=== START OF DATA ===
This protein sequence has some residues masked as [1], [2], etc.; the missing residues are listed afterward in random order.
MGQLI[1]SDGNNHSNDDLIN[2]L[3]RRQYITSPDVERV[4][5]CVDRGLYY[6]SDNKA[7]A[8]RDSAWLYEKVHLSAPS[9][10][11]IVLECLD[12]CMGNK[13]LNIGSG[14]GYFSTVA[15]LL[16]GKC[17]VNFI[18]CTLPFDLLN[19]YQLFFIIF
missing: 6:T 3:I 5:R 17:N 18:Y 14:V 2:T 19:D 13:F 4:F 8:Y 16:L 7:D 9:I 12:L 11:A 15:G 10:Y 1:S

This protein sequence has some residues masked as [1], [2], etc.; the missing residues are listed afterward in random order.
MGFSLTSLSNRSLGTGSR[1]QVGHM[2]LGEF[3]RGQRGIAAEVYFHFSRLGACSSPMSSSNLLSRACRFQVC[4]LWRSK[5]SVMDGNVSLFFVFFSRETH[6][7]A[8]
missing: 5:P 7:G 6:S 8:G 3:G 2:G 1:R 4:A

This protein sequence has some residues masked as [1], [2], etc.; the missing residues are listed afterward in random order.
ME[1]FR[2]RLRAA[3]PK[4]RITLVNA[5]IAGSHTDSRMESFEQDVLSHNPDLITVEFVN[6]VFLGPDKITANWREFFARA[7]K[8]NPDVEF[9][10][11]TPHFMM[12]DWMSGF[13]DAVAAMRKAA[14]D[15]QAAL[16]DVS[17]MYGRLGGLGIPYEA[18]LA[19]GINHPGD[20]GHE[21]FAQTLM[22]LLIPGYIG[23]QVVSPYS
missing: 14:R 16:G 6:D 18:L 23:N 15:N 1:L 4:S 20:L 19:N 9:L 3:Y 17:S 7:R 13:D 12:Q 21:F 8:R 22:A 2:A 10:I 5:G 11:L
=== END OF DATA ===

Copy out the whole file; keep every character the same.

This protein sequence has some residues masked as [1], [2], etc.; the missing residues are listed afterward in random order.
MGQLI[1]SDGNNHSNDDLIN[2]L[3]RRQYITSPDVERV[4][5]CVDRGLYY[6]SDNKA[7]A[8]RDSAWLYEKVHLSAPS[9][10][11]IVLECLD[12]CMGNK[13]LNIGSG[14]GYFSTVA[15]LL[16]GKC[17]VNFI[18]CTLPFDLLN[19]YQLFFIIF
missing: 6:T 3:I 5:R 17:N 18:Y 14:V 2:T 19:D 13:F 4:F 8:Y 16:L 7:D 9:I 12:L 11:A 15:G 10:Y 1:S

This protein sequence has some residues masked as [1], [2], etc.; the missing residues are listed afterward in random order.
MGFSLTSLSNRSLGTGSR[1]QVGHM[2]LGEF[3]RGQRGIAAEVYFHFSRLGACSSPMSSSNLLSRACRFQVC[4]LWRSK[5]SVMDGNVSLFFVFFSRETH[6][7]A[8]
missing: 5:P 7:G 6:S 8:G 3:G 2:G 1:R 4:A

This protein sequence has some residues masked as [1], [2], etc.; the missing residues are listed afterward in random order.
ME[1]FR[2]RLRAA[3]PK[4]RITLVNA[5]IAGSHTDSRMESFEQDVLSHNPDLITVEFVN[6]VFLGPDKITANWREFFARA[7]K[8]NPDVEF[9][10][11]TPHFMM[12]DWMSGF[13]DAVAAMRKAA[14]D[15]QAAL[16]DVS[17]MYGRLGGLGIPYEA[18]LA[19]GINHPGD[20]GHE[21]FAQTLM[22]LLIPGYIG[23]QVVSPYS
missing: 14:R 16:G 6:D 18:L 23:N 15:N 1:L 4:S 20:L 19:N 9:L 3:Y 17:S 7:R 13:D 12:Q 21:F 8:R 22:A 2:A 10:I 5:G 11:L